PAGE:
SINGAPORE - Late last year, several students in school uniform were spotted climbing onto roof structures at a garden located on the 24th floor of Skyline I, a new Build-to-Order (BTO) cluster of HDB flats in Bukit Batok.
This attracted the attention of a group of community leaders, called the BTO Task Force, whose job is to help new residents settle in and address new estate and traffic issues.
Concerned, the group - led by long-time Bukit Batok residents Rajasekeran Pragasam and Albert Lee - swung into action.
They proposed setting up roof canopy spikes to deter children from climbing onto the roof. The Housing Board agreed, and installed the spikes in February.
The episode was highlighted by Minister in the Prime Minister's Office Chan Chun Sing on his ministerial community visit to Bukit Batok constituency on Saturday (July 29), as an example of an issue that is being tackled in new and creative ways.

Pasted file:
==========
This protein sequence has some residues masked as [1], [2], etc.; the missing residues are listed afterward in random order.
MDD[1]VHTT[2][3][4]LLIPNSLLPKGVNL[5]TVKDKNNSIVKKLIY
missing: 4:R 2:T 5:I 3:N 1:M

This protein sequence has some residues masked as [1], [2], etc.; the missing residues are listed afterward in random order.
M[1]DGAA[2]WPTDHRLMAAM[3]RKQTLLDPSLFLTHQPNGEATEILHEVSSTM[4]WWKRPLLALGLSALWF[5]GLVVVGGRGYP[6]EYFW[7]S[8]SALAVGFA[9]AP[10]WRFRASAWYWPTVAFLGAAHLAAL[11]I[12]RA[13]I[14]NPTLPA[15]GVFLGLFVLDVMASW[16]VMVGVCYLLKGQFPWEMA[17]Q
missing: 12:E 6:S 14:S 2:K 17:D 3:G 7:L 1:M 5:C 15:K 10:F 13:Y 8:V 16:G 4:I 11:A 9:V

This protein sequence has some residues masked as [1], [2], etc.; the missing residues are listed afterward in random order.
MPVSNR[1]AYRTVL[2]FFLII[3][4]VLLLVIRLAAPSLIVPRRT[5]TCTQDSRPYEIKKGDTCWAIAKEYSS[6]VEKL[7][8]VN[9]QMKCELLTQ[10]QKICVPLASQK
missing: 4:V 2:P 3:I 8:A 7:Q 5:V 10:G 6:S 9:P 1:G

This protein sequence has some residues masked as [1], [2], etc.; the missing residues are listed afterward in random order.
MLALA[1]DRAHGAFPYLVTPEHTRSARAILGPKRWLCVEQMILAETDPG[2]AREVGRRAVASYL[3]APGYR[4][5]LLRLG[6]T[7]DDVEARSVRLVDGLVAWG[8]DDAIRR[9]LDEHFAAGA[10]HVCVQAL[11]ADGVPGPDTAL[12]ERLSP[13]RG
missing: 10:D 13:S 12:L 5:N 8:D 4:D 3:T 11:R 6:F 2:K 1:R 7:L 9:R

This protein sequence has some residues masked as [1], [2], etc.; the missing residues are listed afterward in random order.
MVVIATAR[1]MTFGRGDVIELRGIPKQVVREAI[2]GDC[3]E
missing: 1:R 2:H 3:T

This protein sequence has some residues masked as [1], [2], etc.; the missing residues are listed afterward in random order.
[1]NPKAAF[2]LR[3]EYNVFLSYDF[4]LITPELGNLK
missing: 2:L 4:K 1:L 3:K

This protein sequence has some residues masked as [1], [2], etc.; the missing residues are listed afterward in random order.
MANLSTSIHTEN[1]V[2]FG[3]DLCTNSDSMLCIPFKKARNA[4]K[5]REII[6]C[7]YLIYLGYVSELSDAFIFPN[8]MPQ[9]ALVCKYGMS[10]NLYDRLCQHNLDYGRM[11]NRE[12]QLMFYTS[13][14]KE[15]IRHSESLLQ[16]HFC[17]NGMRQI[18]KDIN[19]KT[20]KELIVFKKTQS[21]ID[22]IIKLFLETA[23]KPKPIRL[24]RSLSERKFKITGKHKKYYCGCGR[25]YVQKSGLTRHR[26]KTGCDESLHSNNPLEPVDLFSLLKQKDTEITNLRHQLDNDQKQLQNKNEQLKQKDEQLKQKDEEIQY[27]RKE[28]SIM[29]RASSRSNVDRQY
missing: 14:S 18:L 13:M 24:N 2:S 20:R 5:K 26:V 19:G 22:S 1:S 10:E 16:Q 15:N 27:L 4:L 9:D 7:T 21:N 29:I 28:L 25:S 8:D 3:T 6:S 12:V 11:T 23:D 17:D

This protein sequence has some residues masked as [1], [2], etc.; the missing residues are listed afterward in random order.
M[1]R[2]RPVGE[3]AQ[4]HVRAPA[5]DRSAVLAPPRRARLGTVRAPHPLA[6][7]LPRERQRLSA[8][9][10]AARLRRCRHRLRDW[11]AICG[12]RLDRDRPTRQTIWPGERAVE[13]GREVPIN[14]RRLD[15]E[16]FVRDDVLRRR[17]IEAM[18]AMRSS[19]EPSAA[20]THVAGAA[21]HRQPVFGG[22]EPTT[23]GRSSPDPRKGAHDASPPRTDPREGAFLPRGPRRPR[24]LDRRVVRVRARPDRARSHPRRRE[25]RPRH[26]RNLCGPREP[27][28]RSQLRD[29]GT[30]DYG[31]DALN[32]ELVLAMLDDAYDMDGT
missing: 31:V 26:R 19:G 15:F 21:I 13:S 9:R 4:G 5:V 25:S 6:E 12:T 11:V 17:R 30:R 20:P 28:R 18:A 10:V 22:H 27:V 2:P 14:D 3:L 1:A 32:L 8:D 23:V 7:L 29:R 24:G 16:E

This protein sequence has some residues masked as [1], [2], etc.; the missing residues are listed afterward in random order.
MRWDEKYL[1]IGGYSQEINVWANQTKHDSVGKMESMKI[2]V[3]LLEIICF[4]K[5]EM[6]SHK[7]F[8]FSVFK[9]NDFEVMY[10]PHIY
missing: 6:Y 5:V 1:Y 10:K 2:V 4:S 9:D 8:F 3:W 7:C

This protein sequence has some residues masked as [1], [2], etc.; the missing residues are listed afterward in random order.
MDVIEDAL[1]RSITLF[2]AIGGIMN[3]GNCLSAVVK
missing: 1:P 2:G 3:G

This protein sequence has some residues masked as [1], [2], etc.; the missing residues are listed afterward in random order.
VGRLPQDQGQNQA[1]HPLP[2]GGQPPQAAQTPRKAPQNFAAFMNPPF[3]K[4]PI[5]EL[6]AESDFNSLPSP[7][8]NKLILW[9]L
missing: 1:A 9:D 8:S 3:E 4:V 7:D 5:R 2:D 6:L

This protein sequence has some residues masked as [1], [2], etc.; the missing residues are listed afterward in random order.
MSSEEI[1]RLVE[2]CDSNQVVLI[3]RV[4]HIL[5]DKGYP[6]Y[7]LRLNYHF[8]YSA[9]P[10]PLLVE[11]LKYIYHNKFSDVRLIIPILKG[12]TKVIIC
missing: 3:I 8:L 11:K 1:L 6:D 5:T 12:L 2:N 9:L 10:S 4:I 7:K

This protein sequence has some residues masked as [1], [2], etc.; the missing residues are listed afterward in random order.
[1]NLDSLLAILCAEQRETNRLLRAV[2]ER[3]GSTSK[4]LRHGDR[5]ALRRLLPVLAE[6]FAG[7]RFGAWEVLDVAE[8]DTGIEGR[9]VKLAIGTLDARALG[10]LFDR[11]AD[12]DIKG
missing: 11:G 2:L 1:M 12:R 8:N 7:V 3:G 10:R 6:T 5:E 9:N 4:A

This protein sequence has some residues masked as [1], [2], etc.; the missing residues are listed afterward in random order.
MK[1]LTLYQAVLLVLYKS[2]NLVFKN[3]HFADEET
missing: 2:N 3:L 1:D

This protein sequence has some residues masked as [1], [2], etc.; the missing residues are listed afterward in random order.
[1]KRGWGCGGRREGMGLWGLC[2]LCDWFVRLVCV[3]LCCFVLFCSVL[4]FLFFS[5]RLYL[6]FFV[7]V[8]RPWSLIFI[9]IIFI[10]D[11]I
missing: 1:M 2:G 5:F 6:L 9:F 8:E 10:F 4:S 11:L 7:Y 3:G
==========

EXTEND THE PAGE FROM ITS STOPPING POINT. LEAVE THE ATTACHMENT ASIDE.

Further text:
Lauding their proactive action, he said: "This shows a certain dynamism among the grassroots network to keep pace with the challenges and aspirations the community is facing."
"They're not contented to just use conventional channels to solve conventional problems. In fact, they're constantly looking for new solutions to meet the aspirations of the new generation of residents, and to meet the new needs of existing residents," he added.
Mr Chan, who is deputy chairman of the People's Association, also gave out gift boxes to parents as part of the PA's Embracing Parenthood initiative, which celebrates babies.
He was hosted by Bukit Batok MP Murali Pillai, who was elected in the May by-election last year.
Mr Chan also visited a community health screening and coaching session, where seniors were taught how to live healthily, and held a closed-door dialogue w residents.
He noted how the grassroots volunteers were making special effort to reach out to people who are not part of their existing network.
These include seniors who had not done health screenings before.
Said Mr Chan: "There's special effort to continuously look for new residents who have not come to join them, to prevent a situation where they're not living alone and isolated. That's very commendable."